At Massachusetts General Hospital researchers have been working on a point-of-care device for diagnosing bacterial infections in hospitalized patients. Currently healthcare-associated infections are identified following the appearance of symptoms, and frequently require slow the incubation of bacterial colonies before using traditional genetic testing techniques.
The system developed at MGH first uses extracted bacterial RNA to amplify it and perform the polymerase chain reaction procedure. The results are loaded into a small plastic vial that has optical sensors built-in. The sensors are able to identify the optical signature of specific RNA sequences that are correlated to the presence of certain bacteria in a process called Polarization Anisotropy Diagnostics.
The system can interface with a tablet or smartphone to display the results and one day may result in a single unified device that performs all the steps from sample ingestion to output.
In this proof-of-principle study, the team used a prototype PAD system containing four optical cubes to test clinical samples from nine patients and compared the results with those acquired by conventional microbiology cultures. Testing for the presence of five important bacterial species – E. coli,Klebsiella, Acinetobacter, Pseudomonas, and Staph aureus – and for factors indicating the virulence and antibiotic resistance of specific strains produced identical results with both procedures. But while PAD provided results in less than two hours, the bacterial culture process took three to five days. The team has now designed probes for more than 35 bacterial species and virulence factors, and the overall cost of running the PAD assay should not exceed $2.00.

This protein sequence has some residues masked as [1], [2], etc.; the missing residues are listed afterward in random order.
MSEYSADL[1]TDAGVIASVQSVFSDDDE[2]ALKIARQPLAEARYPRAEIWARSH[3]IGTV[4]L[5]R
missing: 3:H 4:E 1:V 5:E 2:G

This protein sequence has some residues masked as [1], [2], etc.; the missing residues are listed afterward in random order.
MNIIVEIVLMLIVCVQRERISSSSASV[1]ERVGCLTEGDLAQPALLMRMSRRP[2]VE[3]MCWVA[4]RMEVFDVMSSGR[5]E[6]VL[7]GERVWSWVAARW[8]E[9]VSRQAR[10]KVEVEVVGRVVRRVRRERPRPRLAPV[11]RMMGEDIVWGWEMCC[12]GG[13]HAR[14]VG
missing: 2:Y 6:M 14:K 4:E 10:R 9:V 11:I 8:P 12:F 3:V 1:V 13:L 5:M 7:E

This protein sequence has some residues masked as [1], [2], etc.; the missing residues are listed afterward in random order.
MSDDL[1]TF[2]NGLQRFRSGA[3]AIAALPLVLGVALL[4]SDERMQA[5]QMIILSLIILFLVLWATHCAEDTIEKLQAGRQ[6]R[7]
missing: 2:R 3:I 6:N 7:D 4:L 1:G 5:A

“This prototype still needs several improvements, including building a self-contained system housing all functions, further reducing the current assay time to less than one hour and expanding the panel of probes to even more pathogens and resistance factors,” says Hakho Lee, PhD, of MGH Center for Systems Biology (CSB), co-senior author of the report and an associate professor of Radiology at HMS. “But we can see three immediate applications for a system that can provide such rapid and accurate results – quickly diagnosing a patient’s infection, determining whether antibiotic-resistant bacteria are present in a group of patients, and detecting bacterial contamination of medical devices or patient environments.”
Study in Science Advances: Rapid identification of health care–associated infections with an integrated fluorescence anisotropy system…
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